Wrongful Death Lawsuits in North Dakota
Learn about wrongful death claims in North Dakota -- what they are, who can sue, and what damages are recoverable.
Like every state, North Dakota has its own rules when it comes to wrongful death lawsuits filed in the state's civil court system. In this article, we'll look at North Dakota's definition of wrongful death. We'll also examine who may file a wrongful death lawsuit in North Dakota, what types of damages are available, and the time limits for filing this kind of civil case.
'Wrongful Death' Defined in North Dakota
North Dakota Century Code section 32-21-01 defines a wrongful death as one that arises from the "wrongful act, neglect, or default" of another. The act that causes death may be negligent, reckless, or intentional, as long as it is the kind of act that would have allowed the deceased person to bring a personal injury claim had he or she lived.
In this way, a wrongful death claim can be understood as a personal injury claim in which the injured person is no longer available to protect his or her own legal interests. Instead, another party must bring the claim to court, both to protect the interests of the deceased person's estate and to protect the legal rights of the deceased person's surviving family members.
Who May File a Wrongful Death Lawsuit in North Dakota?
North Dakota Century Code section 32-21-03 lists the individuals who may file a wrongful death claim in North Dakota, in the order in which they are allowed to file:
- the surviving spouse of the deceased person
- the surviving child or children
- either surviving parent of the deceased person
- any surviving grandparent of the deceased person
- the personal representative of the deceased person's estate, and
- the person who had primary physical custody of the deceased person before the wrongful act occurred.
Parties have the right to file a claim in the order listed in the North Dakota statute. For instance, if both a spouse and child have survived the deceased person, the spouse has the right to file the claim.
Section 31-21-03 also states that "If any person entitled to bring the action refuses or neglects so to do for a period of thirty days after demand of the person next in order, that person may bring the action." For example, if a surviving child of the deceased person asks the surviving spouse to file a wrongful death claim, and the surviving spouse does not do so within thirty days, the surviving child may file the claim.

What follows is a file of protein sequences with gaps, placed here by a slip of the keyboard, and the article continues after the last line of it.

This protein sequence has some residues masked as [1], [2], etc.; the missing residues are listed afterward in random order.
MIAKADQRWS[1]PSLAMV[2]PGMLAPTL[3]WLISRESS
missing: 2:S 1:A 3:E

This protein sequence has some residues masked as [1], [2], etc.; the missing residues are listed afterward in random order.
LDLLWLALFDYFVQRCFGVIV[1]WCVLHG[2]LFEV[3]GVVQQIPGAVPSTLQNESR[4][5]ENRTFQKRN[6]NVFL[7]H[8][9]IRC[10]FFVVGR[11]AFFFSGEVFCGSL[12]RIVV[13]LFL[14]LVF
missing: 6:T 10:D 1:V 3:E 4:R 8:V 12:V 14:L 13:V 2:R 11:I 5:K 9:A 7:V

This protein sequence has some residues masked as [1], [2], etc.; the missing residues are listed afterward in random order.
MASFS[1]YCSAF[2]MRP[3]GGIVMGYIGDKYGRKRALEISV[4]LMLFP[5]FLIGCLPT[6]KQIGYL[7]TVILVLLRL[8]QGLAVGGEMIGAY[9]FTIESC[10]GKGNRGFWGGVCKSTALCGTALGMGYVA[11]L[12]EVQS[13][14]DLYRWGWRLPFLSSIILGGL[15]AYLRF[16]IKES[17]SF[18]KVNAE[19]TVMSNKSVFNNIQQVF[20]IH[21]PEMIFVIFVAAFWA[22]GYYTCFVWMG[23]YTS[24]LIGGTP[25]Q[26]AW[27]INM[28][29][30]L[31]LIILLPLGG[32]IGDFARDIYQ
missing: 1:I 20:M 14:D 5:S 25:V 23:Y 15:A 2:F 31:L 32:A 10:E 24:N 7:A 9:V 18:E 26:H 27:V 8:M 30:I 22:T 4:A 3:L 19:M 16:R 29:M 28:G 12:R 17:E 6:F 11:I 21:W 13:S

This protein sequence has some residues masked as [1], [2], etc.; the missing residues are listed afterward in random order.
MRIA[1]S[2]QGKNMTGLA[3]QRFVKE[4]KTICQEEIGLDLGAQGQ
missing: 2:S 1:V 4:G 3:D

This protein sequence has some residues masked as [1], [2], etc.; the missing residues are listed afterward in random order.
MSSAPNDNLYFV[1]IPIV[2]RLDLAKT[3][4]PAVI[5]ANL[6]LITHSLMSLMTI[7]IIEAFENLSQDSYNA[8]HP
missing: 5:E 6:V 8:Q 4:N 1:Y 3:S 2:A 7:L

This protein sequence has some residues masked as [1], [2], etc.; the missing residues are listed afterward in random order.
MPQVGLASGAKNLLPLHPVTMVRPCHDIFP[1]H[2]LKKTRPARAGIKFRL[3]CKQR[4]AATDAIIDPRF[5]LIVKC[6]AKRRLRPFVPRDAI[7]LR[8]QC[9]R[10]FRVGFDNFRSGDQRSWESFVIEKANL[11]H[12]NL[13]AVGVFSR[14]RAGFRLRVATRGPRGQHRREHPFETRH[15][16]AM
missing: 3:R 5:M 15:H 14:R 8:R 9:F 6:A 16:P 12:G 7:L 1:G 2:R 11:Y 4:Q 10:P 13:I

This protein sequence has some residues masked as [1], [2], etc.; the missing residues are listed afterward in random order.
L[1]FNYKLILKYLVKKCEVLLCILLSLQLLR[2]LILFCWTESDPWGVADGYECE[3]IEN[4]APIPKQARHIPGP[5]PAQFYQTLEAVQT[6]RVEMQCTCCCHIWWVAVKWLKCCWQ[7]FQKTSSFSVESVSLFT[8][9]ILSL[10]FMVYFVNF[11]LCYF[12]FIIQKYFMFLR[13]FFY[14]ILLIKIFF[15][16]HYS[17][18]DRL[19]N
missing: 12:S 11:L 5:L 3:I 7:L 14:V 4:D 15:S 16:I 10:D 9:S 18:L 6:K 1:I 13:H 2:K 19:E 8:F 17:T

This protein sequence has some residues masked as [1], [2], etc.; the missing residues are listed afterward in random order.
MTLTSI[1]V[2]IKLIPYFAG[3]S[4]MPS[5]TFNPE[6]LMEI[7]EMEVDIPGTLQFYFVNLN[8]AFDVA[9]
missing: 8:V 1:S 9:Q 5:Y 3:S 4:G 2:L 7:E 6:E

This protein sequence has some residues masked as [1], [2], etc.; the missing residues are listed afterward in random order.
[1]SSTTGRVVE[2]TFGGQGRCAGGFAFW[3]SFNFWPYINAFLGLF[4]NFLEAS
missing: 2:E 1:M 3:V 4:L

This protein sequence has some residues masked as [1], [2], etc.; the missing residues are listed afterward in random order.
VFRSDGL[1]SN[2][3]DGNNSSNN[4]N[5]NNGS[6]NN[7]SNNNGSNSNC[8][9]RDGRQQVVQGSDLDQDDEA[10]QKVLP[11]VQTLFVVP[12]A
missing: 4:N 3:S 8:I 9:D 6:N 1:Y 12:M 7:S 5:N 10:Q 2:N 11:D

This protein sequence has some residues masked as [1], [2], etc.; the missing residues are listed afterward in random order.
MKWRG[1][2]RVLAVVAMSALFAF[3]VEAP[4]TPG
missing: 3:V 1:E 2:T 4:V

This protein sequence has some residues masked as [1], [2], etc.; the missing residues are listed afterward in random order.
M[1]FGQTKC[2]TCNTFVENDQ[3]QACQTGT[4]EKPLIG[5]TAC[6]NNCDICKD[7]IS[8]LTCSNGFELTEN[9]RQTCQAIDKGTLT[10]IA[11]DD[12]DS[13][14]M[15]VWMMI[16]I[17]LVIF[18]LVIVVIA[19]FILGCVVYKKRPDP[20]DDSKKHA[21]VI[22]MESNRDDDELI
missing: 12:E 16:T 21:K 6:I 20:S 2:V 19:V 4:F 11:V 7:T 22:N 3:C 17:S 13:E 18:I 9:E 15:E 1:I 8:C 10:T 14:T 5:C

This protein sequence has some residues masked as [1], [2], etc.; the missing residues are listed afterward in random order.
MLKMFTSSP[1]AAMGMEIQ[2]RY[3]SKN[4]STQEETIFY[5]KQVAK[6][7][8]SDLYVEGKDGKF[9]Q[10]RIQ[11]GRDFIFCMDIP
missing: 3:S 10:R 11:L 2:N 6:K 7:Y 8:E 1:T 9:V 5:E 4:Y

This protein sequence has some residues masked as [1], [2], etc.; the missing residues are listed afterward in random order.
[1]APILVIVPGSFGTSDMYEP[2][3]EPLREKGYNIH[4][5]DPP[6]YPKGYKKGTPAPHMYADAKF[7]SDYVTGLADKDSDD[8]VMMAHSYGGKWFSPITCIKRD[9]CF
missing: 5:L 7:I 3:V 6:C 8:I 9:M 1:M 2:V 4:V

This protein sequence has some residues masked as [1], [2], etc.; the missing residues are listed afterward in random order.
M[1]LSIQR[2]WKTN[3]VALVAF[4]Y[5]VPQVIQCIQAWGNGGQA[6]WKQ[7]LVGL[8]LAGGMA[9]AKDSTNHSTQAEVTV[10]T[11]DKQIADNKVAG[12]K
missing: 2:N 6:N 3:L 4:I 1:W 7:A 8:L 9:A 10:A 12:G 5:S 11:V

Time Limits for Filing a North Dakota Wrongful Death Claim
A wrongful death claim in North Dakota must be filed within two years of the date of the deceased person's death. This time limit is set by North Dakota Century Code section 28-01-18.
Since certain specific facts or circumstances can affect how the statute of limitations runs, it is best to speak to a North Dakota attorney with experience in wrongful death cases to determine exactly how the time limits apply in a particular case. If the case is not filed before the statute of limitations expires, it will not be heard by the court.
Damages in North Dakota Wrongful Death Claims
Wrongful death claims are civil cases, which means that liability is expressed solely in terms of money damages. Damages that may be available in a successful North Dakota wrongful death case are divided into two categories: "economic" damages and "non-economic" damages.
Economic damages include:
- reasonable funeral and burial expenses
- medical expenses and medical care
- rehabilitation services and custodial care
- loss of earnings and earning capacity
- loss of income and support, and
- loss of employment, employment opportunities, or loss of business.
Non-economic damages include:
- pain, suffering, and inconvenience
- physical impairment or disfigurement
- mental and emotional anguish
- fear of injury, loss, or illness
- loss of society, companionship, or consortium, and
- injury to reputation or humiliation.
As in any other civil case in North Dakota, the damages awarded in a wrongful death lawsuit are based on losses that are provable in court. In addition, the judge or jury that awards damages must specify what part of the damages award are for past, present, and future damages, respectively. Damages awarded in a wrongful death case are paid to the beneficiaries directly, and may not be taxed as part of the estate.
Section 32-03.2-04 of the North Dakota Century Code states that these damages are available in wrongful death cases, regardless of whether the case is based on a breach of contract or a tort (a civil wrong).